When delivered to a mobile handset, silent messages, also known as Silent SMS or Stealth SMS “stealth ping”, or “Short Message Type 0”, are not indicated on the display or by an acoustic alert signal. This guide will concentrate on the technicalities of sending a silent SMS, as well as sending multiple incessant silent SMSs to perform a silent SMS denial of service (DoS) attack. These silent messages are increasingly being sent not only to perform DoS attacks but also to force the constant update of users’ or victims’ location (tracking) information.
What is Silent SMS or Flash SMS?
Silent SMS was originally intended to allow operators to detect whether a mobile phone was turned on and test the network without informing the user. They have, however, proven useful in the tracking down of suspects by police in a number of countries.
Using the GSM Network, silent SMS can pinpoint the exact location of a mobile phone. We can find a user by identifying the three antennas closest to him and then triangulating the distance based on the time it takes for a signal to return. When a person moves, their phone’s location is updated; however, the information is not updated immediately. The location of the mobile is instantly updated when a Silent SMS is sent. This is extremely useful because it allows you to locate someone at a specific time based on the airwaves.
ICYMI – In cellular communication networks, the SS7 (Signaling System No. 7) protocols are critical. Unfortunately, SS7 has a number of flaws that a malicious actor can exploit to launch attacks. Location tracking, SMS interception, and other types of signaling attacks are significant examples of these.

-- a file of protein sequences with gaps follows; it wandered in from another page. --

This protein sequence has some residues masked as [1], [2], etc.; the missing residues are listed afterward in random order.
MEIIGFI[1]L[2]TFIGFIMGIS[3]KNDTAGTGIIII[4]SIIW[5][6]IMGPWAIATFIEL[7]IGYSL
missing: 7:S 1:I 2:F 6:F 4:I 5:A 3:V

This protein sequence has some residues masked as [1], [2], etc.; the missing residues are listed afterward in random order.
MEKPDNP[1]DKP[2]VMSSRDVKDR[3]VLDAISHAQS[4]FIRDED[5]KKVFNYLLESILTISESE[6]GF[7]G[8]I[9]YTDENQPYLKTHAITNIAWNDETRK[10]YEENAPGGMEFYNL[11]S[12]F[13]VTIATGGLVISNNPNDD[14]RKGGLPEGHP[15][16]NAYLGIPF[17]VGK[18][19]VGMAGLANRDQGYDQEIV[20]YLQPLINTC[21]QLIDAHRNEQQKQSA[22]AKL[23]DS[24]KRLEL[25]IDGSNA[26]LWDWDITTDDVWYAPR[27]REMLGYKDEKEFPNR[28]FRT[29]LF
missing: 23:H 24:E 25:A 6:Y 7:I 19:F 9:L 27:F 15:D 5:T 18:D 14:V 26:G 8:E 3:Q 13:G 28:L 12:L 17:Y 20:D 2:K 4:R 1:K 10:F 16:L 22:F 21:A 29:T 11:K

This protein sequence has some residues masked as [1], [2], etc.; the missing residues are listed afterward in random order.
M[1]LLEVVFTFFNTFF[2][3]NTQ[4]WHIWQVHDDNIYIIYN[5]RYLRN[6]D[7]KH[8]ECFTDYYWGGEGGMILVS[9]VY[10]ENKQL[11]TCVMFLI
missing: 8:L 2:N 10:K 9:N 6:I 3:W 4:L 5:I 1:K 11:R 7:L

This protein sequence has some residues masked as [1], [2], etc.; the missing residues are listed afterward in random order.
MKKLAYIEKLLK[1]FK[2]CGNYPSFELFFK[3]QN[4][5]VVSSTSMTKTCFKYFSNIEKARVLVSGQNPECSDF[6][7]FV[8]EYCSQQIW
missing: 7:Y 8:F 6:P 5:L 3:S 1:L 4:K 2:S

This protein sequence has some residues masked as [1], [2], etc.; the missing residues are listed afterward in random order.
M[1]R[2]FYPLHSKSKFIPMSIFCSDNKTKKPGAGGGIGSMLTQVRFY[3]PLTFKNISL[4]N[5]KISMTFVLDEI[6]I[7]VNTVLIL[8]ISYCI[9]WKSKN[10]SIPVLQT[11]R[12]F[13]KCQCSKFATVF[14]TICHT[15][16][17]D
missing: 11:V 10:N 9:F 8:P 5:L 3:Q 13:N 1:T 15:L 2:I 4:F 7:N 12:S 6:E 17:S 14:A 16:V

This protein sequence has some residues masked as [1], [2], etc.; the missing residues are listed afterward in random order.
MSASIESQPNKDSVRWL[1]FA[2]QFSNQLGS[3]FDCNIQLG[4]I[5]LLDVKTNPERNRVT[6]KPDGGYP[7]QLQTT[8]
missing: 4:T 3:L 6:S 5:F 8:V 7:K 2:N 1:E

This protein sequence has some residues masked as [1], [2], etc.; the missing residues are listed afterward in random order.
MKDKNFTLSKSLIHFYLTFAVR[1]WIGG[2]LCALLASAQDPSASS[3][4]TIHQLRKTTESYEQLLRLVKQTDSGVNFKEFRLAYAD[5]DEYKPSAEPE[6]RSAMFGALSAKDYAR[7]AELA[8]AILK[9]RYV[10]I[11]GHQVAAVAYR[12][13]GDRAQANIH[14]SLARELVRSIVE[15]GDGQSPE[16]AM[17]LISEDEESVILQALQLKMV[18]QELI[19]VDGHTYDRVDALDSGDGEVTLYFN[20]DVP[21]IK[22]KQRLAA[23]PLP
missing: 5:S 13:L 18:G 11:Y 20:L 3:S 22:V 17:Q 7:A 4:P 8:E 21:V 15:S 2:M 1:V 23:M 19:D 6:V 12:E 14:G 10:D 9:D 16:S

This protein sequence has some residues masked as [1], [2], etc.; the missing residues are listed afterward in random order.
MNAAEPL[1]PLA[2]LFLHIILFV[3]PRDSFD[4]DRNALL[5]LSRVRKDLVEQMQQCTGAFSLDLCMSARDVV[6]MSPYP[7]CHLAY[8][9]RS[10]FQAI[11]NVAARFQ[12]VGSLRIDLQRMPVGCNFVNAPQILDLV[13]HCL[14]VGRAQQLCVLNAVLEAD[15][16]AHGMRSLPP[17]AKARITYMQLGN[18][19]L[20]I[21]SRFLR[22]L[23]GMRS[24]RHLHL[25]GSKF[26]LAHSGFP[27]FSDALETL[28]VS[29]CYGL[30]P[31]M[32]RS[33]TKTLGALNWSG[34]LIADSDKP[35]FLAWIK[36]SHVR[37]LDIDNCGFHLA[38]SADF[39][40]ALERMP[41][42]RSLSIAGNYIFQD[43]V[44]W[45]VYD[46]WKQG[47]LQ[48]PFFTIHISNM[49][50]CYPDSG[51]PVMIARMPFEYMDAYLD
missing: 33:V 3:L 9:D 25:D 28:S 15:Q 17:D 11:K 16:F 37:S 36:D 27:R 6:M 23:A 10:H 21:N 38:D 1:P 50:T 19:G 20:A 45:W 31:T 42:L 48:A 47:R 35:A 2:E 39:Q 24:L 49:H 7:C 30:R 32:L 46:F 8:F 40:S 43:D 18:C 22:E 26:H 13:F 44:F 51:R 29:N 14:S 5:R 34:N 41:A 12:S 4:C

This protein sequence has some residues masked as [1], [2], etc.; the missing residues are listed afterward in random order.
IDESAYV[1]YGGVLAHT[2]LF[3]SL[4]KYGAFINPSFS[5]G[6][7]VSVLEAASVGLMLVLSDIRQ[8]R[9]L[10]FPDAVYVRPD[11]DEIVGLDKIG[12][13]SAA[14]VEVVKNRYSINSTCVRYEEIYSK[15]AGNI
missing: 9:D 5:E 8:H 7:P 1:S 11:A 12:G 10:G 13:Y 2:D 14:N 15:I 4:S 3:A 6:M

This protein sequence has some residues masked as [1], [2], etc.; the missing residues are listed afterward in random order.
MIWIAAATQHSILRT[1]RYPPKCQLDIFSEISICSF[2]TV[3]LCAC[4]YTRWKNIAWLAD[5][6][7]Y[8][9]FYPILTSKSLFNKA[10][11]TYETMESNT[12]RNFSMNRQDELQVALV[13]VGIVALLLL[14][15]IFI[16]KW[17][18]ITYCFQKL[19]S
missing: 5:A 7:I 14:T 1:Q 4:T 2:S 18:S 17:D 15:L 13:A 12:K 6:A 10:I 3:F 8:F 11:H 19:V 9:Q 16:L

[TIP: EFANI’s Black Seal Protection against such hacks such as SS7, location tracking, DDoS, Silent SMS, IMSI Catchers and so on]
The Silent SMS Denial of Service (DoS) attack is one of the more intriguing attacks. A typical DoS attack floods a network with excessive traffic, rendering its computer resources inaccessible to users. The same concept applies to mobile devices. Without the victim’s knowledge, a device can be flooded with silent SMS messages. Texts swamping the victim’s device will utilize the battery abnormally while preventing the device from receiving calls.
Targets Location Tracking
Malefactors who exploit SS7 protocol vulnerabilities frequently target location information and tracking. A silent SMS could be sent to the target mobile device to force it to update the existing (normally the closest) serving base station onto the mobile network in order to identify the target’s location.
The device user will not be notified if a message is received, as in a Silent SMS DoS attack. However, unlike a DoS attack, there are no visible signs that an attack is taking place. As a result, the victim is completely unaware that they are being followed.
SIM cards are also a major target because they use Wireless Internet Browsers (WIB), that are not adequately secured. Telecommunications companies use Over the Air (OTA) technology to communicate with WIBs in order to manage SIM cards.